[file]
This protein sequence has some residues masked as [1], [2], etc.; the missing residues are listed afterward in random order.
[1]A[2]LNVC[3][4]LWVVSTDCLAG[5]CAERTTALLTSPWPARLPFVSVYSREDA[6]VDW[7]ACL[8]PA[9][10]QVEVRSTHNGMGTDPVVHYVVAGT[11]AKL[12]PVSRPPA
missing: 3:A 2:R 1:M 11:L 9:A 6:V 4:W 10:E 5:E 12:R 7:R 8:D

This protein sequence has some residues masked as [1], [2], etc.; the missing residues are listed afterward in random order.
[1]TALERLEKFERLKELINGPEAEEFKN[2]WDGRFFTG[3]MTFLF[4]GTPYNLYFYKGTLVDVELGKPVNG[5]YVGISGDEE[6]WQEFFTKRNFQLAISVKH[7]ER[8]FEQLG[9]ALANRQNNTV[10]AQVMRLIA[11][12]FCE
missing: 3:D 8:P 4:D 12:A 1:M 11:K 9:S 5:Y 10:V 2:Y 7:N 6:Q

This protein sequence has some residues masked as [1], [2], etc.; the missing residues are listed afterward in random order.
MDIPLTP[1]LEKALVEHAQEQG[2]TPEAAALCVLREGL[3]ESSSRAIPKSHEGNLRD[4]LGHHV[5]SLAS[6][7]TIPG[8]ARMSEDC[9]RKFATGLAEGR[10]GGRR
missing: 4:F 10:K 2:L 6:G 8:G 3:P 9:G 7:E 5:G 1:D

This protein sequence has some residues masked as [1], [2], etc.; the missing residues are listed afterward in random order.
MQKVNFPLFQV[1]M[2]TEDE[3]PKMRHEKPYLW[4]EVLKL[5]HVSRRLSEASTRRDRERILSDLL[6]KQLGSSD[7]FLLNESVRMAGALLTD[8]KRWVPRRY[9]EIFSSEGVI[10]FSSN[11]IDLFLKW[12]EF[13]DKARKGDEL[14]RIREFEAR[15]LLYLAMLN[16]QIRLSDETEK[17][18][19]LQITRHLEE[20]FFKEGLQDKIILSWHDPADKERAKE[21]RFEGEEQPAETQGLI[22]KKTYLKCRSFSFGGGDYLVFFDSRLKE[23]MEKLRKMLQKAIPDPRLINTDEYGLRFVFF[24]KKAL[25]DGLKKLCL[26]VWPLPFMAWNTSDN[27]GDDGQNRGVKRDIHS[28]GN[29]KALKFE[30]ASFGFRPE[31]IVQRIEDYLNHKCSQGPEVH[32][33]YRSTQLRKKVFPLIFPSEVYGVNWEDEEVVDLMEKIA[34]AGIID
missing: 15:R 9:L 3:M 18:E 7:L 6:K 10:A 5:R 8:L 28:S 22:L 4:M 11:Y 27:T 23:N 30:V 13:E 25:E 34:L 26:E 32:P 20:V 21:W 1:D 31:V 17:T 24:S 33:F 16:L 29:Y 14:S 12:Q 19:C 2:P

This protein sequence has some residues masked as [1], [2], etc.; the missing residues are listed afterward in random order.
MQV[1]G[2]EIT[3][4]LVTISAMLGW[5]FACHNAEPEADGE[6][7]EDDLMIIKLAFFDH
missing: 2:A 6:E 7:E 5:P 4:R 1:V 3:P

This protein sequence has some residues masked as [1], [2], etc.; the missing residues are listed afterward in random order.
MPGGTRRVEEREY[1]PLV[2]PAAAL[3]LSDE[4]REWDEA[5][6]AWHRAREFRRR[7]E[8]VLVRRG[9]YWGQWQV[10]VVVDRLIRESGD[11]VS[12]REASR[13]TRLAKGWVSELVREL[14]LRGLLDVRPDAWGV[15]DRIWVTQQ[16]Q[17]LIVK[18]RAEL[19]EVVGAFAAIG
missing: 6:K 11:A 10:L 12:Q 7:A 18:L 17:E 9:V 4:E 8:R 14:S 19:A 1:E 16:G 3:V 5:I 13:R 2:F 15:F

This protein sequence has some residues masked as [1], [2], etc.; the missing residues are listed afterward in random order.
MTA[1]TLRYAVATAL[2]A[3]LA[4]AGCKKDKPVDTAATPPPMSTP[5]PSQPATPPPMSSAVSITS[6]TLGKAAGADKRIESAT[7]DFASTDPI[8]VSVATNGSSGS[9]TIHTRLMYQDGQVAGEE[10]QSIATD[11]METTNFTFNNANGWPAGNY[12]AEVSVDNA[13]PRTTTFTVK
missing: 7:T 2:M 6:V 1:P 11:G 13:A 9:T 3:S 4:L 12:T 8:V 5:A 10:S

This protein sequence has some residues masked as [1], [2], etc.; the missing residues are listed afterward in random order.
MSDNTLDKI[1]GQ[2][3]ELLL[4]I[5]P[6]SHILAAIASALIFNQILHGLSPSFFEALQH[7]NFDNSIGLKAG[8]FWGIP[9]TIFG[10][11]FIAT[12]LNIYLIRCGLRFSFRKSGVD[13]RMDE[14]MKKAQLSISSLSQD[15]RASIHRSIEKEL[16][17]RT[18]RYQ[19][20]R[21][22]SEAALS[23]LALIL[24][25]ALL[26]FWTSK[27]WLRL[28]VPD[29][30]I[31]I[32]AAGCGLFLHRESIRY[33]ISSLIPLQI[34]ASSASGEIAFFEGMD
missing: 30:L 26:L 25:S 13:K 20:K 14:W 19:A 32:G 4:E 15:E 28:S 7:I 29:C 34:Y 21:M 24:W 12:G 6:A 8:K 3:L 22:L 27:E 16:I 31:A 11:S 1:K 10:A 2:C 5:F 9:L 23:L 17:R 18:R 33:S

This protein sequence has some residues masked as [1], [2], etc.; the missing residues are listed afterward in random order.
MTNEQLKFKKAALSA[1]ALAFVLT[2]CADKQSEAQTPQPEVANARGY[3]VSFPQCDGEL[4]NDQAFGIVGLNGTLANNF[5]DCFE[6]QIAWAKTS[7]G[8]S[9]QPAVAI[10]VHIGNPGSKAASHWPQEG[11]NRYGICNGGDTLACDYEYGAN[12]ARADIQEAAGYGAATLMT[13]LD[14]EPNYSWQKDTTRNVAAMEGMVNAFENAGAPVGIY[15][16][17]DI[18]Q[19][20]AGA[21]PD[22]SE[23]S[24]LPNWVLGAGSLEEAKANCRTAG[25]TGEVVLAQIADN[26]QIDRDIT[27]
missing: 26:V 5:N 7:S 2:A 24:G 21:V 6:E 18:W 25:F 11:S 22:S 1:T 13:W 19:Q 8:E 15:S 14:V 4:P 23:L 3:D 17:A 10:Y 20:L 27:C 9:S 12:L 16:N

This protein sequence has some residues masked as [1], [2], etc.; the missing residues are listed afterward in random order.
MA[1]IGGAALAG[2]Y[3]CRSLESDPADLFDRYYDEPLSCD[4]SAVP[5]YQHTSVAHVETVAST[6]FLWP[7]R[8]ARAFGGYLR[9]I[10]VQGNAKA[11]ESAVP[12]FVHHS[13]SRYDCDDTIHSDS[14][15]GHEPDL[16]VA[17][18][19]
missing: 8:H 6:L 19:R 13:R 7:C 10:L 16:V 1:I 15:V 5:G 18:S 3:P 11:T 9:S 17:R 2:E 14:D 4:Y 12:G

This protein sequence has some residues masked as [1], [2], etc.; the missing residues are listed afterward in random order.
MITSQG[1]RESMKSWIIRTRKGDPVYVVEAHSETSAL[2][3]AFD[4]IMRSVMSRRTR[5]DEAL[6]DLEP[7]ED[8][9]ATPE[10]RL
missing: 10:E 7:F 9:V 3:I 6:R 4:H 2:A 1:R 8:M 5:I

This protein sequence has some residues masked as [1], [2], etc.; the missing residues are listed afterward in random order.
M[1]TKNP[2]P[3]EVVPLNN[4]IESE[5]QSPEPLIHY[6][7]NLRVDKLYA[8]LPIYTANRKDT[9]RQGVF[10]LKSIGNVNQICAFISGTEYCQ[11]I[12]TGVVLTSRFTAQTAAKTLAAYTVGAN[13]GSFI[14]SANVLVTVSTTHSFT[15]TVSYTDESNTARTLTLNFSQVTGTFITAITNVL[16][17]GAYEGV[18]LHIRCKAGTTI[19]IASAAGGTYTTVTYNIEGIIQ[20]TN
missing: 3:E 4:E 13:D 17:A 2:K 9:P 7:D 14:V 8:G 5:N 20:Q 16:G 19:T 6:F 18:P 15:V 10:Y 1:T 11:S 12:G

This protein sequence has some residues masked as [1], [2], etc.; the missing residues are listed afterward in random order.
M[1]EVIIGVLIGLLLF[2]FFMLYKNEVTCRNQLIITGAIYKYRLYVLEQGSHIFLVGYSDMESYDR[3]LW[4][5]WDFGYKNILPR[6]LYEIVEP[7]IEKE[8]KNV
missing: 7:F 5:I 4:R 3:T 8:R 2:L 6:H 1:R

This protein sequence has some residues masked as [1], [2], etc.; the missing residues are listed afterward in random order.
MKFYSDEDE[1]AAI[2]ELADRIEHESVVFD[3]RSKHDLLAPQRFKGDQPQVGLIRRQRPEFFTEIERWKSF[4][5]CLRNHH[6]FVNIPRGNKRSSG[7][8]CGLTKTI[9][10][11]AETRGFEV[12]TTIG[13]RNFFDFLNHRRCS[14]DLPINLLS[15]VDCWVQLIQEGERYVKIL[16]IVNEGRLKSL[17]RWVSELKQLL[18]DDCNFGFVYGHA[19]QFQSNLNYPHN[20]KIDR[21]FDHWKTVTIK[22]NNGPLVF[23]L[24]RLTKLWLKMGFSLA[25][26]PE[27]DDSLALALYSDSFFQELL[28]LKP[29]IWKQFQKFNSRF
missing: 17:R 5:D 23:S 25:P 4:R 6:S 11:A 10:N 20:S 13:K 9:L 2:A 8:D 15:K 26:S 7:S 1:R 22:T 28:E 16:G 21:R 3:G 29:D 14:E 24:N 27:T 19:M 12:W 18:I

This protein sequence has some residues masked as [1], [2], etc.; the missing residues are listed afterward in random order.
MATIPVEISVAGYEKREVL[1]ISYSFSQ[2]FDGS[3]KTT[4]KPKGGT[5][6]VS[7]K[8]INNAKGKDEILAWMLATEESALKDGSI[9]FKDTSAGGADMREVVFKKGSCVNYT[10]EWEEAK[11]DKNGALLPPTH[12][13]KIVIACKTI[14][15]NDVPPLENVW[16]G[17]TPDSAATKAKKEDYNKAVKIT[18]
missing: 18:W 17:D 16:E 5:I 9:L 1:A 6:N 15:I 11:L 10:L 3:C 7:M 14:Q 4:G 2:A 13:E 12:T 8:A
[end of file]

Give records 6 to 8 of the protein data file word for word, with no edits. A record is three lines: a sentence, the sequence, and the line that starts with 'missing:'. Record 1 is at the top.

This protein sequence has some residues masked as [1], [2], etc.; the missing residues are listed afterward in random order.
MPGGTRRVEEREY[1]PLV[2]PAAAL[3]LSDE[4]REWDEA[5][6]AWHRAREFRRR[7]E[8]VLVRRG[9]YWGQWQV[10]VVVDRLIRESGD[11]VS[12]REASR[13]TRLAKGWVSELVREL[14]LRGLLDVRPDAWGV[15]DRIWVTQQ[16]Q[17]LIVK[18]RAEL[19]EVVGAFAAIG
missing: 6:K 11:A 10:L 12:Q 7:A 18:L 17:E 9:V 4:E 8:R 14:S 19:A 1:E 16:G 3:V 5:I 13:R 2:F 15:F

This protein sequence has some residues masked as [1], [2], etc.; the missing residues are listed afterward in random order.
MTA[1]TLRYAVATAL[2]A[3]LA[4]AGCKKDKPVDTAATPPPMSTP[5]PSQPATPPPMSSAVSITS[6]TLGKAAGADKRIESAT[7]DFASTDPI[8]VSVATNGSSGS[9]TIHTRLMYQDGQVAGEE[10]QSIATD[11]METTNFTFNNANGWPAGNY[12]AEVSVDNA[13]PRTTTFTVK
missing: 7:T 2:M 6:V 1:P 11:G 13:A 9:T 3:S 4:L 12:T 8:V 5:A 10:S

This protein sequence has some residues masked as [1], [2], etc.; the missing residues are listed afterward in random order.
MSDNTLDKI[1]GQ[2][3]ELLL[4]I[5]P[6]SHILAAIASALIFNQILHGLSPSFFEALQH[7]NFDNSIGLKAG[8]FWGIP[9]TIFG[10][11]FIAT[12]LNIYLIRCGLRFSFRKSGVD[13]RMDE[14]MKKAQLSISSLSQD[15]RASIHRSIEKEL[16][17]RT[18]RYQ[19][20]R[21][22]SEAALS[23]LALIL[24][25]ALL[26]FWTSK[27]WLRL[28]VPD[29][30]I[31]I[32]AAGCGLFLHRESIRY[33]ISSLIPLQI[34]ASSASGEIAFFEGMD
missing: 30:L 26:L 25:S 13:K 20:K 14:W 19:A 32:G 4:E 15:E 28:S 7:I 29:C 34:Y 21:M 24:W 12:G 6:A 8:K 3:L 22:L 27:E 16:I 31:A 11:S 1:K 10:A 2:C 5:F 9:L 23:L 17:R 18:R 33:S